At 18 months, Senna Mennes loves to run and dance around, just like any toddler would.
Yet for Sebastian Mennes, 37, and Suzanne Nakhla, 36, watching Senna enjoy such simple pleasures is nothing short of a miracle.
That’s because soon after their daughter’s birth, Sebastian and Suzanne were warned that Senna may never walk unaided, and they feared she would need a wheelchair.
At just one day old, baby Senna had a stroke — one of the major arteries to her brain was briefly blocked, leading to a lack of blood and oxygen — which resulted in damage on one side of her brain.
Why it happened was unclear, but her parents were warned that it was unlikely Senna would ever walk, let alone run.
Senna was one of ten babies to take part in the first trial of this groundbreaking therapy — and in her case it appears to have transformed the outlook she faced after her birth on November 3, 2020
Usually, in such cases there is no treatment and the hundreds of babies who have a stroke each year in the UK often have to live with significant physical disabilities.
However, Senna was born in Holland where scientists have been trialling the use of a pioneering treatment administered by nose drops containing millions of stem cells.
The idea is that these cells can stimulate the body’s own cells to repair the damage left by the stroke. Ultimately, it may be used to help many other newborns who experience brain damage, for example due to a traumatic birth.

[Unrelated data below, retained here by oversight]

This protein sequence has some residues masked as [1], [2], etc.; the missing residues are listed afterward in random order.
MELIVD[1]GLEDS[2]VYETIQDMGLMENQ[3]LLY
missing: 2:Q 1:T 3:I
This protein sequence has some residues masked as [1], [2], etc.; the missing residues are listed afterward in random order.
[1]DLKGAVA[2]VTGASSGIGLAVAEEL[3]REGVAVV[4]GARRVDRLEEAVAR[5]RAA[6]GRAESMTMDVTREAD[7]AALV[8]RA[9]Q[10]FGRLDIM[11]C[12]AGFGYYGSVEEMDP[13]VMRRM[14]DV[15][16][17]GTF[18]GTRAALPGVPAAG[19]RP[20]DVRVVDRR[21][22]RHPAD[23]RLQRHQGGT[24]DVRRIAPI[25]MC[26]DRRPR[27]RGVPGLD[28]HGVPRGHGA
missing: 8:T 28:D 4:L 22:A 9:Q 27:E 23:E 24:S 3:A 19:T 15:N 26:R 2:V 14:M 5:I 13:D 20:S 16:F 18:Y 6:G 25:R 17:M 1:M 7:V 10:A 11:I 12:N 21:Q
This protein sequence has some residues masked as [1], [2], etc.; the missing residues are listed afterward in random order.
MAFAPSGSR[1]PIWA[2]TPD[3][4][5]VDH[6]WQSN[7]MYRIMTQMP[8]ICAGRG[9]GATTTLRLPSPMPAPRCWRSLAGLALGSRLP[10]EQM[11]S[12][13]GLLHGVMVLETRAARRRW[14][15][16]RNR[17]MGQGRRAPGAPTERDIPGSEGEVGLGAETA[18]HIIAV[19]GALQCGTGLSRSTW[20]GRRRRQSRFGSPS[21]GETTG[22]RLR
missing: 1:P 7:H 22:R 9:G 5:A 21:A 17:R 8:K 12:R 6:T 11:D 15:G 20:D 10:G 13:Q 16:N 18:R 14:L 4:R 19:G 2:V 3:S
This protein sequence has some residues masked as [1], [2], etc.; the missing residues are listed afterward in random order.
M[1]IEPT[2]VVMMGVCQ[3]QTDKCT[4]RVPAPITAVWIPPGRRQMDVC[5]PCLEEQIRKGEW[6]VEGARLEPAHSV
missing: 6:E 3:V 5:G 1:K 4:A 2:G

Senna was one of ten babies to take part in the first trial of this groundbreaking therapy — and in her case it appears to have transformed the outlook she faced after her birth on November 3, 2020.
At 39 weeks pregnant, Suzanne, an artist, had gone to hospital as she’d noticed that her baby had stopped moving.
‘I got a call to come to the hospital quickly as they were having to do an emergency caesarean,’ says Sebastian, a software entrepreneur.
Senna, who weighed a healthy 6lb 9oz (2.98kg), was given oxygen and taken to a medium care unit.
However, in the night she stopped breathing three times, started having seizures and was transferred to the neonatal intensive care unit in Rotterdam. ‘It was awful, as initially we didn’t know what was wrong,’ says Sebastian.
An MRI scan of the brain revealed that Senna had had a neonatal stroke — the name given to a stroke that happens in babies under 28 days old and which affects one in 2,300 babies.
At 18 months, Senna Mennes loves to run and dance around, just like any toddler would. Yet for Sebastian Mennes, 37, and Suzanne Nakhla, 36, watching Senna enjoy such simple pleasures is nothing short of a miracle
Neonatal stroke is a common cause of cerebral palsy, a group of conditions where movement and co-ordination are affected by a problem in the brain that occurs before, during or after the birth.
The scan showed the stroke had damaged the left-hand side of Senna’s brain, meaning her motor skills — the movement of major muscles and joints — were likely to be affected.
‘When they told us Senna’s condition, it was terrible news,’ says Sebastian. ‘All I could visualise was her future, thinking she would need to be in special classes at school, not able to play with her friends or run around.’
But then the doctors mentioned the experimental stem cell treatment. If her parents gave the go-ahead, then Senna would be among the first in the world to have it.
‘We took a while to be convinced,’ says Sebastian, ‘but then I thought it was like a lottery. I asked myself what were the odds of Senna having a stroke, and what were the odds of it happening just when this experimental treatment was a possibility.’